You can’t avoid the zombie apocalypse in popular culture. But you may not have heard about the real one going on right beneath your feet: A worm apocalypse has been transforming farmland around the world.
Why should you care? If you dreamed up plots to quietly undermine civilization, few could be more diabolical than destroying its foundation—the soil life that builds the fertility of the farmland we depend on to grow our food.
Still, it’s safe to say that most of us missed the recent study in the journal Soil Systems that lays out the case for the worldwide decimation of earthworms. Yet this new report offers a stark assessment of the health of Earth’s agricultural soils. And that should concern us all.
The study reviewed global evidence for loss of earthworms under modern conventional farming. Long-term farming trials—some that have run for over 170 years—consistently found losses of 50 percent to 100 percent of worm biomass, with an average loss of more than 80 percent.
In other words, modern farming practices have killed off four out of five worms that once lived on farms. Farmers around the world have been turning verdant fields into subterranean deserts.
This matters because recent scientific advances have shown how soil life partners with plants through the original underground economy. For example, plants, we now know, push sugary exudates out of their roots for microbes to lap up like dogs at breakfast. They don’t do this for free. The plants get something in return. Soil microbes consume and convert the exudates into metabolites that benefit the growth and health of their botanical hosts.
And no less than Charles Darwin recognized the importance of worms mixing organic matter into fertile soil. He called worms “God’s ploughmen” and spent his whole career studying them. Both his first scientific paper and his last, lifetime best-selling book addressed the importance of lowly worms in keeping soils fertile.
So just what’s been killing off the world’s worms? The new study blames tillage (plowing) and intensive use of chemical fertilizers that deplete soil organic matter. In other words, practices that form the backbone of modern conventional agriculture destroy worm food and decimate soil life. In the U.S. and around the world, soil organic matter levels are roughly half of their historical levels before the advent of modern agriculture.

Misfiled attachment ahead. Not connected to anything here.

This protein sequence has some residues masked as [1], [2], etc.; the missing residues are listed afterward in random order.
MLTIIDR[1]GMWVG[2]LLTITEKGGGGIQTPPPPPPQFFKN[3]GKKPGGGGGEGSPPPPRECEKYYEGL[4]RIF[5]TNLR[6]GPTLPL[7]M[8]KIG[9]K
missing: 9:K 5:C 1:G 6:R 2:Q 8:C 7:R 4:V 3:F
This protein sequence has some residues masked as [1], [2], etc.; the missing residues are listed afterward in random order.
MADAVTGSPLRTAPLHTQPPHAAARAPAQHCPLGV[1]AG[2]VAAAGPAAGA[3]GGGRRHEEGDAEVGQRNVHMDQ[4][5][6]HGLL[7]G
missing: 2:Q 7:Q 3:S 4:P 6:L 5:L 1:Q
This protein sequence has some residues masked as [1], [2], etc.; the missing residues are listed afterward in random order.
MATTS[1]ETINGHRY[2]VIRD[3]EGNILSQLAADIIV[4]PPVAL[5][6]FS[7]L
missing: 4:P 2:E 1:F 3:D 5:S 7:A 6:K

Soils are nature’s recycling system that converts once living matter—the remains of plants and animals—back into the building blocks of new life that plants can take back up and reuse. Carbon-rich soil organic matter is a source of nutrients and fuel for soil life. Less organic matter means less worm food, and thus fewer worms—and thus less mixing of mineral and organic matter. And the loss of soil life makes farmers more dependent on chemical fertilizers to keep up crop yields.
Is degrading the soil and killing off worms and other soil life an inevitable consequence of intensive agriculture? Hardly. Bringing soil back to life can be done on commercial farms. How do I know? Researching my most recent book, Growing a Revolution: Bringing Our Soil Back to Life, I visited farmers around the world who already did so on small-scale subsistence farms in Africa and Costa Rica and large commodity crop farms across North America.
These farmers shared a common set of principles that underlay their unconventional practices. They cultivated beneficial soil life—like Darwin’s worms. Specifically, they minimized their disturbance of the ground, planted cover crops to protect their soil and introduce organic matter to their fields, and diversified their crop rotations to include more than one or two crops. Some even brought livestock back onto their farms to manure their land. These were not radical organic farmers, but conventional farmers who had adopted practical new ways of doing things.
Their practices merged the modern technology that allows no-till farming with the ancient wisdom of cover crops, crop rotations, and manuring. Farmers who had adopted all of these practices built up their soil organic matter and the life in their soil, and did so remarkably fast—in years not decades. As the health of their soil improved they found they could harvest as much—if not more— with far less fertilizer, diesel, and pesticide. And this saved them money, making their farms more profitable.
Worms may not be warm and fuzzy, but their essential role in many ecosystems across this planet makes them canaries in the agricultural coal mine. And unlike the ever-popular zombie apocalypse, the worm apocalypse is one we can’t afford to ignore. For we need fertile soils to feed the world today—and into the future.